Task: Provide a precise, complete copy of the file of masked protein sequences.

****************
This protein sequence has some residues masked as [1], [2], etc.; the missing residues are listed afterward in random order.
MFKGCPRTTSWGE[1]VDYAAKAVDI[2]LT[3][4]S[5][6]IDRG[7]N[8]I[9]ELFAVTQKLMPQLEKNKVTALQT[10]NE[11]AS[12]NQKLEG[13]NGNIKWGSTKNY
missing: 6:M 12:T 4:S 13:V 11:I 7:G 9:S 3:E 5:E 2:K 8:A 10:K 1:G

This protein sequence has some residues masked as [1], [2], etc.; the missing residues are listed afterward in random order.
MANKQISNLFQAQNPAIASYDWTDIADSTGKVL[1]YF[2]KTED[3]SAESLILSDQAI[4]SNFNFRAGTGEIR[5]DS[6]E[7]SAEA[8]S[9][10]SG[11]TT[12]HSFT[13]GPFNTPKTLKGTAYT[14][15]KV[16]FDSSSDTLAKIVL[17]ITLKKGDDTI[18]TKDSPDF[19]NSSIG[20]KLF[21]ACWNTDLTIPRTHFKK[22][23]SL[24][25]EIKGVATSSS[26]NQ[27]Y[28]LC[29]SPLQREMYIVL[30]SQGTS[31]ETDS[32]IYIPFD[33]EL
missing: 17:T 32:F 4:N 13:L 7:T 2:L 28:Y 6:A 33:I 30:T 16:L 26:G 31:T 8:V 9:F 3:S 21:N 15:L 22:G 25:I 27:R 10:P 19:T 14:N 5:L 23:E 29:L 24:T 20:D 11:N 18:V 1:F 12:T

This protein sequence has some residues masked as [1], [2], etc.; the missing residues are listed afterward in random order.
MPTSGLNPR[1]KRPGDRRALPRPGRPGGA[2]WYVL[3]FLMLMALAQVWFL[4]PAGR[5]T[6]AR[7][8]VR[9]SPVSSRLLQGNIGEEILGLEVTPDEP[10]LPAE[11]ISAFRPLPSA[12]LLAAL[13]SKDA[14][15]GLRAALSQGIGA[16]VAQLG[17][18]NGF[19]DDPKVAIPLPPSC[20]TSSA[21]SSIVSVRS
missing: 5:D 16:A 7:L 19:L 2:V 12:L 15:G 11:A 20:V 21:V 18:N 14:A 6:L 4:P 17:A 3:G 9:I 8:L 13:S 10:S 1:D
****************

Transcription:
This protein sequence has some residues masked as [1], [2], etc.; the missing residues are listed afterward in random order.
MFKGCPRTTSWGE[1]VDYAAKAVDI[2]LT[3][4]S[5][6]IDRG[7]N[8]I[9]ELFAVTQKLMPQLEKNKVTALQT[10]NE[11]AS[12]NQKLEG[13]NGNIKWGSTKNY
missing: 6:M 12:T 4:S 13:V 11:I 7:G 9:S 3:E 5:E 2:K 8:A 10:K 1:G

This protein sequence has some residues masked as [1], [2], etc.; the missing residues are listed afterward in random order.
MANKQISNLFQAQNPAIASYDWTDIADSTGKVL[1]YF[2]KTED[3]SAESLILSDQAI[4]SNFNFRAGTGEIR[5]DS[6]E[7]SAEA[8]S[9][10]SG[11]TT[12]HSFT[13]GPFNTPKTLKGTAYT[14][15]KV[16]FDSSSDTLAKIVL[17]ITLKKGDDTI[18]TKDSPDF[19]NSSIG[20]KLF[21]ACWNTDLTIPRTHFKK[22][23]SL[24][25]EIKGVATSSS[26]NQ[27]Y[28]LC[29]SPLQREMYIVL[30]SQGTS[31]ETDS[32]IYIPFD[33]EL
missing: 17:T 32:F 4:N 13:L 7:T 2:L 28:Y 6:A 33:I 30:T 16:L 26:G 31:T 8:V 9:F 3:S 21:N 15:L 22:G 25:I 27:R 10:P 19:T 14:N 5:L 23:E 29:L 24:T 20:D 11:N 18:V 1:F 12:T

This protein sequence has some residues masked as [1], [2], etc.; the missing residues are listed afterward in random order.
MPTSGLNPR[1]KRPGDRRALPRPGRPGGA[2]WYVL[3]FLMLMALAQVWFL[4]PAGR[5]T[6]AR[7][8]VR[9]SPVSSRLLQGNIGEEILGLEVTPDEP[10]LPAE[11]ISAFRPLPSA[12]LLAAL[13]SKDA[14][15]GLRAALSQGIGA[16]VAQLG[17][18]NGF[19]DDPKVAIPLPPSC[20]TSSA[21]SSIVSVRS
missing: 5:D 16:A 7:L 19:L 2:V 12:L 15:G 11:A 20:V 21:V 18:N 14:A 6:L 4:P 17:A 3:G 9:I 8:L 13:S 10:S 1:D